No over-the-top prank, though, had ever been taken to the level of dangerous absurdity as when he laid four unloaded guns in the Verizon Center locker-room cubicle of Crittenton on Dec. 21, with an accompanying note that read "Pick One." Arenas had said he took his guns to Verizon Center because he didn't want them in his house after the birth of his latest child, in early December. Crittenton responded by brandishing his own gun and chambering a round, according to two eyewitnesses who spoke on condition of anonymity.

Before the Wizards' victory over the Orlando Magic at Verizon Center on Friday, Antawn Jamison, a Wizards team captain, took a microphone, walked to the center of the court and apologized for the team's part in Arenas's mock-pistol display earlier in the week.

A person close to Arenas said Stern's suspension might have been a blessing in disguise, saving Arenas from further condemnation. He had apparently scripted an even more elaborate -- and uncouth -- opening for the next night in Cleveland, in which he would affect a gimp-legged walk like John Wayne and draw at 10 paces with Young, his also-playful teammate.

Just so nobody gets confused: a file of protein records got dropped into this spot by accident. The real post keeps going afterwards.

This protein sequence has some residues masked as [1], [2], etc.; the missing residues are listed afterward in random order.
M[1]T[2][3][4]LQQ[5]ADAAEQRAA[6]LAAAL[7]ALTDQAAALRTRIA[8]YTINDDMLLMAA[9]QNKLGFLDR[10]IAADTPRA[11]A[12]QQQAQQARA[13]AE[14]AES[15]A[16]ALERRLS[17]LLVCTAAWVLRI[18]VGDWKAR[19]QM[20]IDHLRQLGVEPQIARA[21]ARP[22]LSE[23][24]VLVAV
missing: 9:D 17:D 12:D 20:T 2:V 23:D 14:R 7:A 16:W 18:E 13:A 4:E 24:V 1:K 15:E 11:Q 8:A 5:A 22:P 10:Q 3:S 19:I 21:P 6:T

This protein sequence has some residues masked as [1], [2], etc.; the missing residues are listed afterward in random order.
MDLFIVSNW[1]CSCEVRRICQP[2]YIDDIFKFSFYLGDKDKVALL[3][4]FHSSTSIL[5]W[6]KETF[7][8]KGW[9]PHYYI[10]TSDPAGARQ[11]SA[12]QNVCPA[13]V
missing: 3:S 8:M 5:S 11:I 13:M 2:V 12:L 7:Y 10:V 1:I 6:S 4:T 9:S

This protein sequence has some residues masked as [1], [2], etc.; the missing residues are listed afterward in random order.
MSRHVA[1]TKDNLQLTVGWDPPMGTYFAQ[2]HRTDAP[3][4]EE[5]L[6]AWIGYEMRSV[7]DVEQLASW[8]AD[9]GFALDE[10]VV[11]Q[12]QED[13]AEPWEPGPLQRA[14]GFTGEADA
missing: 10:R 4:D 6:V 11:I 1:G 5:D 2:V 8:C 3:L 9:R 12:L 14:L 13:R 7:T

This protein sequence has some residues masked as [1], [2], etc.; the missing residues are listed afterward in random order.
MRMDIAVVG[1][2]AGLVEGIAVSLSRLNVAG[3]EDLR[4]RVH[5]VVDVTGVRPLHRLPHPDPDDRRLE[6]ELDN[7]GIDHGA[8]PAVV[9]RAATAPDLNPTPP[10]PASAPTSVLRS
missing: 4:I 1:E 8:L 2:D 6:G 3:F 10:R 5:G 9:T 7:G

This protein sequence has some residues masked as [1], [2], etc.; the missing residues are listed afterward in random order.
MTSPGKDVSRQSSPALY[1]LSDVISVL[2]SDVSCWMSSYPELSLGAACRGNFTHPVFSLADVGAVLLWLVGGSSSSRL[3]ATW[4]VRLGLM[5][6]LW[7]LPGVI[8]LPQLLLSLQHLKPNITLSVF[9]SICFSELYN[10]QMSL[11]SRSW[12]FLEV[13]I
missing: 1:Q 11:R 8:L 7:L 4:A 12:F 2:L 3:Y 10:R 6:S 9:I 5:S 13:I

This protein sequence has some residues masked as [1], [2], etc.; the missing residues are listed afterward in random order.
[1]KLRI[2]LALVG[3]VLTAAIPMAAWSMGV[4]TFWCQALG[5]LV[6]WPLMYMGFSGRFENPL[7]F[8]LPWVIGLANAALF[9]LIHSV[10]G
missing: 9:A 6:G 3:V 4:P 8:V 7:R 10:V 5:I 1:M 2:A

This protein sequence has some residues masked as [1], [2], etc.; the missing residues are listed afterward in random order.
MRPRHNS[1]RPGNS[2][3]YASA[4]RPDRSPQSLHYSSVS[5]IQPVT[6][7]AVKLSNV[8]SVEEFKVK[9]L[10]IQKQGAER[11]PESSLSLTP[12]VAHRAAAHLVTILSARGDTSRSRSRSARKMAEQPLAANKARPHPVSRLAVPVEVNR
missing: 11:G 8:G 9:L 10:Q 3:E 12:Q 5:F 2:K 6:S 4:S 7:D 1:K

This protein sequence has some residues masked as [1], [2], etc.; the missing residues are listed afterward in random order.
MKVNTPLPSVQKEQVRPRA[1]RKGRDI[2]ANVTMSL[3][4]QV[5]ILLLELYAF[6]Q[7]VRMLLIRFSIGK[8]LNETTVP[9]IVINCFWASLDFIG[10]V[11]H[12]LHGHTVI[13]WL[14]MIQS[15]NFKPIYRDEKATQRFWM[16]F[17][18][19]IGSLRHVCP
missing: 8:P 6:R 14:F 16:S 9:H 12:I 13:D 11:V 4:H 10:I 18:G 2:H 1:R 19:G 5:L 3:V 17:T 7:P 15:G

"We talked about it," Young acknowledged Friday night.

Instead of being with his teammates, getting ready to play the Magic at the time, Arenas -- inarguably the most popular athlete in Washington just three years ago -- was home, preparing to take his children to Chuck E. Cheese, awaiting his legal and professional fate while pondering the irony:

"He feels like everybody turned his back on him," said Arenas Sr. by telephone Saturday afternoon. "It's sad, because there's a real sense of, especially with the media, you helped create this person.

"I told him, Don't even Tweeter right now. You trying to show people being funny is how you deal with this and it's not working. The only part they're hearing is you had guns. You just have to keep your mouth closed. You have to accept that right now. Move forward and eventually they will get a chance to see your heart again."